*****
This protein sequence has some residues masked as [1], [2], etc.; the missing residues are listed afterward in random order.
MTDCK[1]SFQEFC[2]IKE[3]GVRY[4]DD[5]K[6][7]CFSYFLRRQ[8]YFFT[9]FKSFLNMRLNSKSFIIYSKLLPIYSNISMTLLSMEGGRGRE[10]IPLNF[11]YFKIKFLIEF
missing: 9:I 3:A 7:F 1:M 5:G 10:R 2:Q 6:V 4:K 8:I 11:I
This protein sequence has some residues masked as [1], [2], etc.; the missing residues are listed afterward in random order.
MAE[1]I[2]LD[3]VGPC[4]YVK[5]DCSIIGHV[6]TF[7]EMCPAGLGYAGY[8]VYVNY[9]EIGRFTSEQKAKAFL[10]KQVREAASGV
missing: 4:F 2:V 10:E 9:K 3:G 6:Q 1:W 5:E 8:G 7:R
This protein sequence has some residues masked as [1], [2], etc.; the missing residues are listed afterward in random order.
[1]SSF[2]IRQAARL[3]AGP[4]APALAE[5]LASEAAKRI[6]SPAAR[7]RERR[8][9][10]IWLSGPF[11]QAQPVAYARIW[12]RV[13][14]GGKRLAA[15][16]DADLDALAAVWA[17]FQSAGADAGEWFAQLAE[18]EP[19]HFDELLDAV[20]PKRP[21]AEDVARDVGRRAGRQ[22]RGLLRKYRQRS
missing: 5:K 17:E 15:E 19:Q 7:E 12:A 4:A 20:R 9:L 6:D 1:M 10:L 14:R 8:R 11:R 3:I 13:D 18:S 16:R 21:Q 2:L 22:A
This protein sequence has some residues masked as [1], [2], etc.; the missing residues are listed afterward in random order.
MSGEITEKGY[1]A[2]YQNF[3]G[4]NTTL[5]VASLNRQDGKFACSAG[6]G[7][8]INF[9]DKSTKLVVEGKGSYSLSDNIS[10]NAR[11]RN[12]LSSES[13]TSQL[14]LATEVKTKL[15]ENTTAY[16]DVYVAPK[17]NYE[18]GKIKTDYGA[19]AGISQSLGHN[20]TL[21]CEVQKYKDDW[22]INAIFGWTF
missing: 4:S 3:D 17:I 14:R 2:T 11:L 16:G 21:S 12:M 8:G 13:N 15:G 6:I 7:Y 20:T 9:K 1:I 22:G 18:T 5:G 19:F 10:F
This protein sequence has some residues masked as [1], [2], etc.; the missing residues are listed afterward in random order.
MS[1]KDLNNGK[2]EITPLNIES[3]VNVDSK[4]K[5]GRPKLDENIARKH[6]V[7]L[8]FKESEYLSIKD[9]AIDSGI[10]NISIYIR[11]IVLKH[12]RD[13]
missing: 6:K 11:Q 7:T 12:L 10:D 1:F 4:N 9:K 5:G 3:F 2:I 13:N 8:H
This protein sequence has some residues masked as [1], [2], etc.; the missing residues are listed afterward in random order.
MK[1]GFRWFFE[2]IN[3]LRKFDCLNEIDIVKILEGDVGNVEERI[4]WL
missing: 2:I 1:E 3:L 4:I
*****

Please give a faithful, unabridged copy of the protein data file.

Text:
This protein sequence has some residues masked as [1], [2], etc.; the missing residues are listed afterward in random order.
MTDCK[1]SFQEFC[2]IKE[3]GVRY[4]DD[5]K[6][7]CFSYFLRRQ[8]YFFT[9]FKSFLNMRLNSKSFIIYSKLLPIYSNISMTLLSMEGGRGRE[10]IPLNF[11]YFKIKFLIEF
missing: 9:I 3:A 7:F 1:M 5:G 10:R 2:Q 6:V 4:K 8:I 11:I
This protein sequence has some residues masked as [1], [2], etc.; the missing residues are listed afterward in random order.
MAE[1]I[2]LD[3]VGPC[4]YVK[5]DCSIIGHV[6]TF[7]EMCPAGLGYAGY[8]VYVNY[9]EIGRFTSEQKAKAFL[10]KQVREAASGV
missing: 4:F 2:V 10:E 9:K 3:G 6:Q 1:W 5:E 8:G 7:R
This protein sequence has some residues masked as [1], [2], etc.; the missing residues are listed afterward in random order.
[1]SSF[2]IRQAARL[3]AGP[4]APALAE[5]LASEAAKRI[6]SPAAR[7]RERR[8][9][10]IWLSGPF[11]QAQPVAYARIW[12]RV[13][14]GGKRLAA[15][16]DADLDALAAVWA[17]FQSAGADAGEWFAQLAE[18]EP[19]HFDELLDAV[20]PKRP[21]AEDVARDVGRRAGRQ[22]RGLLRKYRQRS
missing: 5:K 17:E 15:E 19:Q 7:E 12:A 4:A 20:R 9:L 6:D 1:M 10:L 14:R 8:R 11:R 3:I 13:D 18:S 16:R 21:Q 2:L 22:A
This protein sequence has some residues masked as [1], [2], etc.; the missing residues are listed afterward in random order.
MSGEITEKGY[1]A[2]YQNF[3]G[4]NTTL[5]VASLNRQDGKFACSAG[6]G[7][8]INF[9]DKSTKLVVEGKGSYSLSDNIS[10]NAR[11]RN[12]LSSES[13]TSQL[14]LATEVKTKL[15]ENTTAY[16]DVYVAPK[17]NYE[18]GKIKTDYGA[19]AGISQSLGHN[20]TL[21]CEVQKYKDDW[22]INAIFGWTF
missing: 4:S 3:D 17:I 14:R 2:T 11:L 16:G 21:S 12:M 8:G 13:N 15:G 6:I 7:Y 20:T 9:K 1:I 22:G 18:T 5:G 19:F 10:F
This protein sequence has some residues masked as [1], [2], etc.; the missing residues are listed afterward in random order.
MS[1]KDLNNGK[2]EITPLNIES[3]VNVDSK[4]K[5]GRPKLDENIARKH[6]V[7]L[8]FKESEYLSIKD[9]AIDSGI[10]NISIYIR[11]IVLKH[12]RD[13]
missing: 6:K 11:Q 7:T 12:L 10:D 1:F 4:N 9:K 5:G 3:F 2:I 13:N 8:H
This protein sequence has some residues masked as [1], [2], etc.; the missing residues are listed afterward in random order.
MK[1]GFRWFFE[2]IN[3]LRKFDCLNEIDIVKILEGDVGNVEERI[4]WL
missing: 2:I 1:E 3:L 4:I